Dramatic wars begin with a grievous setback that makes everyone desperate to fight back, right?

I isolated myself in a coffee shop, buckled down, and pounded straight through my grading. I got it done! Early even! The students…well, umm, there were some rough spots. The mean was about 65%, brought down by one specific page where they had to do some math, and it was a massacre. I was imagining that page soaked in blood, with more pouring out of my wicked pen, and was getting a little uneasy. I know what we’re going to be going over in the next class!

Now, though, I get to go home, where my wife has some chore involving the picket fence I’m supposed to do, but once that’s over, I’ve got to honor the completion of one onerous task (if not the outcome).

I’m thinking I’ll sit back and read the new Joe Abercrombie, A Little Hatred. It seems appropriate, very grim-dark, with lots of close-fought bloody battles. For that 65%, you know, which is barely passing and means half the class is getting Ds or worse so far.

(The title does not reflect my feelings towards the students, who are my brave compatriots in the struggle to master cell biology.)


  1. John Morales says

    I was imagining that page soaked in blood, with more pouring out of my wicked pen, and was getting a little uneasy.

    Marking and commenting with red ink, then?

  2. rrhain says

    I’m reminded of my college years when I was a grader. Math 5, second semester calculus (actually 2nd year because Mudd goes through calculus in one year), brief stint in introduction to proof, and the question is to prove all sets have 2^n subsets using induction.

    About 4 of the students get it right. The common problem is they just assert you can multiply the 2^n case by 2 to get 2^n+1 without explaining why that is relevant.

    In the student newspaper that week was an editorial cartoon of a devil with a student impaled on a pitchfork. The text read something like:

    He survived chem lab.
    He made it through the Rhetoric paper.
    He plowed through the physics problem set.
    But nobody could survive…


  3. cafebabe says

    Yes students find induction difficult. But as I remember it, this was nothing compared to the blank disbelief that passed across the faces after the QED at the end of a proof by contradiction.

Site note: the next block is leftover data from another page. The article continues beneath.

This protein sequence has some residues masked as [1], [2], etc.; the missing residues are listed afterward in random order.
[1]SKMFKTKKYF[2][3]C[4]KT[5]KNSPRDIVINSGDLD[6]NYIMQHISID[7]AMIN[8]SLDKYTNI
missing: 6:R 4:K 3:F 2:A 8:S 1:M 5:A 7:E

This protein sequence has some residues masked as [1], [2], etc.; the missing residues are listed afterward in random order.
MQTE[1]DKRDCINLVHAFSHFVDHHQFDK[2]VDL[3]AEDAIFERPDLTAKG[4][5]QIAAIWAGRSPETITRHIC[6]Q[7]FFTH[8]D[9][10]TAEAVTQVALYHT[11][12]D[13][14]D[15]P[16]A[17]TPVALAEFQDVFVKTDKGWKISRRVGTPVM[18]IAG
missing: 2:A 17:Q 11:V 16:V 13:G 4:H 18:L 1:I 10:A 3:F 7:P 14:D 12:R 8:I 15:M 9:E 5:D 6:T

At one time I was naive enough to think that students would find it funny to be told “In order to understand recursion, first, you must understand recursion.” They never did, so I stopped.

  4. square101 says

    My wife and I graded general chemistry exams when we were in grad school and the only thing worse that the sections where they had to do math were the sections where they were asked to draw out some sort of chemical compound. The drawing ones at least had answers so wrong they were humorous, the math was just always confusing how they managed to get so off.

  5. DLC says

    I always imagined the instructor sitting there, leaning over the paper, breath mask pushing air in and out in a slow rhythm. His grading pen hums ominously as it moves over the paper. Red drips onto the pages as the emperor cackles in the background. “Yes, yes, let them hate . . . “

  6. Gregory Greenwood says

    Good taste with Joe Abercrombie. He is one of my favourite fantasy authors, and probably the single most consistently anti-war author in the entire genre. Abercrombie doesn’t do the whole glorious battle thing – his fictional wars are wretched, bloody, and very often largely pointless affairs, so a pretty good rendition of the real thing.